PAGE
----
Wee County News returns to its former Alloa home

THE head office of a Scottish local newspaper is officially opening today – back in its former home of Alloa – after its previous publishers went into liquidation five months ago.

The Clackmannanshire-based Wee County News was one of seven newspapers closed when its then publishers, Forth Independent Newspapers, went out of business. But it has been resurrected following a recent purchase by HUB Media, part of HUB Publishing (Scotland), based in Uddingston and which already has a portfolio of freesheets throughout Scotland, including the Wishaw HUB and the Perthshire HUB.

Of the seven titles closed, four have been bought by HUB: the paid-for Weekly News and three free titles: Strathallan News, Allanwater News and Eastside News. The East Kilbride Mail, Eastwood Today and Avondale Mail were not bought by HUB.

Since the demise of Forth, rival newspaper group, Clyde and Forth, moved in to create three, free titles – the Strathallan Times, Allanwater Herald and Eastside Advertiser – under the editorship of former Wee County editor, Martin Little.

Scott Mochar, partner of HUB Publishing, told allmediascotland: “Competition is what makes business go; if there was no competition, the customers might not get value for money, and competition is healthy.”

“The fact that Clyde and Forth have opened in these areas obviously shows something in it as well, that they see milage in it.”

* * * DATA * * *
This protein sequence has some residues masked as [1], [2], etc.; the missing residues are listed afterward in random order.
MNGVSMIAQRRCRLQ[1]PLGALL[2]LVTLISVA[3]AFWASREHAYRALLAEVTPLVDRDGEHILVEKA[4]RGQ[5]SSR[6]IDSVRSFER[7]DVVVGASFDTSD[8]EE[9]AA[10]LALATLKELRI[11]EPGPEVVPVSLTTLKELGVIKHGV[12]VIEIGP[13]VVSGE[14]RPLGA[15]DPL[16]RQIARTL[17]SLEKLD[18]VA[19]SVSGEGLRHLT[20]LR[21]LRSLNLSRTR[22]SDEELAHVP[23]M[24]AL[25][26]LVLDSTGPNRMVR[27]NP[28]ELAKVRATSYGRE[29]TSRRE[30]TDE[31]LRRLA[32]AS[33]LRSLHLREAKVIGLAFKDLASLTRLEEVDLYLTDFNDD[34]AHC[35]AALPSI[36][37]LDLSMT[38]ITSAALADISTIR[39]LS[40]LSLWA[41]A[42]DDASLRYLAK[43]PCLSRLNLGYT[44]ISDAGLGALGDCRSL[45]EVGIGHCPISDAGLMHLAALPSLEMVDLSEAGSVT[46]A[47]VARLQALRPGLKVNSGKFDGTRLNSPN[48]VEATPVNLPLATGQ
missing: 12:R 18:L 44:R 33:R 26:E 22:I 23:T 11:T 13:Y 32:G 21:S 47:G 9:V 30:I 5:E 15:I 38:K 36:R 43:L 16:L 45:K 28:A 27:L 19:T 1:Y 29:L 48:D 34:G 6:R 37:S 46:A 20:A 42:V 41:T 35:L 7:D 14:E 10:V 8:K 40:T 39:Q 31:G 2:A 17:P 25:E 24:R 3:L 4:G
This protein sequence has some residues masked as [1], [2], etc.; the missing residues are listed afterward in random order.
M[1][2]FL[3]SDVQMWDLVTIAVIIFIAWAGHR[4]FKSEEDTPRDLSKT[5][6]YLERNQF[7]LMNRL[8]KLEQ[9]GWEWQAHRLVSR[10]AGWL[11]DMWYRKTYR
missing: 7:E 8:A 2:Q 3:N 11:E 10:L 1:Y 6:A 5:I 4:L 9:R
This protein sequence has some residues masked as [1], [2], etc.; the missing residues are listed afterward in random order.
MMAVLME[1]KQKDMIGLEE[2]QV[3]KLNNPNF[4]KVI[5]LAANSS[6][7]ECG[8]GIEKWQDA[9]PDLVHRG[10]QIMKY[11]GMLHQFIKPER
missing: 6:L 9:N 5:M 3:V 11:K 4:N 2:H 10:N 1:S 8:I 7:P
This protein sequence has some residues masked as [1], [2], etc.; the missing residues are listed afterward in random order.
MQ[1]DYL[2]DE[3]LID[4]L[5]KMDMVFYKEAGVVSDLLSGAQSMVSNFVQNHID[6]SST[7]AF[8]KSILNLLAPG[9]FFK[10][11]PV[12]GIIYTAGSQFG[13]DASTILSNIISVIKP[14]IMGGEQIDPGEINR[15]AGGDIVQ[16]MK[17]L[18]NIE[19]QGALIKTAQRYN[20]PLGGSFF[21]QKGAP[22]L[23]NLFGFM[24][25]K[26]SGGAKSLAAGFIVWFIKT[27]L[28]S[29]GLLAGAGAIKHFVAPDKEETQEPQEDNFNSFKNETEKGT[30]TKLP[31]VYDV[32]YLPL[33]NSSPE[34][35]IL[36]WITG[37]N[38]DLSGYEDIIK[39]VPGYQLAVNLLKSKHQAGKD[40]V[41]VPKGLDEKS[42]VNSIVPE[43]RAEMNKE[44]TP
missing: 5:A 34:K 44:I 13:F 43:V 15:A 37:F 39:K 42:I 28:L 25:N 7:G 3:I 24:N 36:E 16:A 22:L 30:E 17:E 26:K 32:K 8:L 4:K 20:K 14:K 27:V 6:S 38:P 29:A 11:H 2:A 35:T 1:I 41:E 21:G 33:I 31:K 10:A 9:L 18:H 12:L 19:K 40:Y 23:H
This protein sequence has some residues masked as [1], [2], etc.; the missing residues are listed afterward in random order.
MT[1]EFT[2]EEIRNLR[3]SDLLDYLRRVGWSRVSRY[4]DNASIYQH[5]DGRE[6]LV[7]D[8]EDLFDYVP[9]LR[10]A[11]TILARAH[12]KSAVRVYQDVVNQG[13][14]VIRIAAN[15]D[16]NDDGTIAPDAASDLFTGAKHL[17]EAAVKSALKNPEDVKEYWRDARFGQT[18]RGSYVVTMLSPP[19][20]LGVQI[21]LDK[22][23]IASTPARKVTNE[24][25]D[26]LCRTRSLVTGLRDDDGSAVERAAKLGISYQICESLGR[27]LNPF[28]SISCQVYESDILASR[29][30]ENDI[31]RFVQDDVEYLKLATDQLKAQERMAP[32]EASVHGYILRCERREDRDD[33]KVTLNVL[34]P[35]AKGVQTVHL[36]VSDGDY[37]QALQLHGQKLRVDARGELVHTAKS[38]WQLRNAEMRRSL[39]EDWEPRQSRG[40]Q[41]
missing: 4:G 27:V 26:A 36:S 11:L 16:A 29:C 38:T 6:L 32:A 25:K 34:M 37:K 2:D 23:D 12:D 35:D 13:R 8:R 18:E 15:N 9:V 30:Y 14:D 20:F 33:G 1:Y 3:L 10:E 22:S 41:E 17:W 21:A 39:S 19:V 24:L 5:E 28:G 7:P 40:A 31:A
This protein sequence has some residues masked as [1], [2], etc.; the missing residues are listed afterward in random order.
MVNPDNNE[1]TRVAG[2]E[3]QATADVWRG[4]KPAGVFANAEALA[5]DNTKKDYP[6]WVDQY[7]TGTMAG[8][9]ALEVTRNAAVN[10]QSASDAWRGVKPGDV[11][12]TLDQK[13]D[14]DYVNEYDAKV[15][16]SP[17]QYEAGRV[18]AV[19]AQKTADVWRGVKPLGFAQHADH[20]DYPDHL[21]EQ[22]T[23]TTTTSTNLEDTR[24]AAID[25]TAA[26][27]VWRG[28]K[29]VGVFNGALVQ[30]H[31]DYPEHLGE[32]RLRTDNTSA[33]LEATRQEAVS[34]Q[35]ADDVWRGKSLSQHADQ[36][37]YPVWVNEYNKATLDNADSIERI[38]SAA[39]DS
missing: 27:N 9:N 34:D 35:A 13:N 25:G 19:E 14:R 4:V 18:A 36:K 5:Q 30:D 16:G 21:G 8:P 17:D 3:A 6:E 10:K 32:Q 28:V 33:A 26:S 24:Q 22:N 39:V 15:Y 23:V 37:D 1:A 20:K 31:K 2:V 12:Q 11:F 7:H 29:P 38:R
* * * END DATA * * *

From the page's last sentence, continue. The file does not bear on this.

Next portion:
While its office is officially being opened today, Wee County News has been operating for the last eight weeks.

Said Mochar: “The whole HUB Media operation is going to be run from the new Alloa office. Half the team are going there today, and from Monday morning it will be fully operational.”

He added: “The Wee County is back at its home.”

Earlier this year, under the stewardship of Forth Independent and Little, it was revealed that the Alloa-based Wee County News was one of only four Scottish local newspapers to have enjoyed an increase in its year-on-year sales; its average of 6,045 representing a 3.1 per cent increase between June and December last year.

Mochar declined to say what the sales figures are currently of the resurrected Wee County News. But he did say: “It disappeared, so obviously it’s just getting it back; so, week by week, we’re seeing increased sales and we’re absolutely delighted by that.”

He continued. “It’s 45p – the same price as before – and still a weekly title. But it’s had a facelift. It’s a different [newsprint] because across the whole group we use an improved recycled stock, which is heavier. It’s bright white so, for our advertisers, their adverts look brilliant. The pictures look great on the stock, so we’re really positive about it.”

An editor is still being sought. “I’m looking after it at the moment, but we’re obviously looking to fill that position and hand the reigns over to someone else. We’ll keep our eye out until we find the right candidate,” added Mochar.

The three freesheets bought by HUB previously each had a print run of around 8,200. Plans for when they’ll be restarted are, as yet, undecided, but, says Mochar, “it’ll definitely happen”.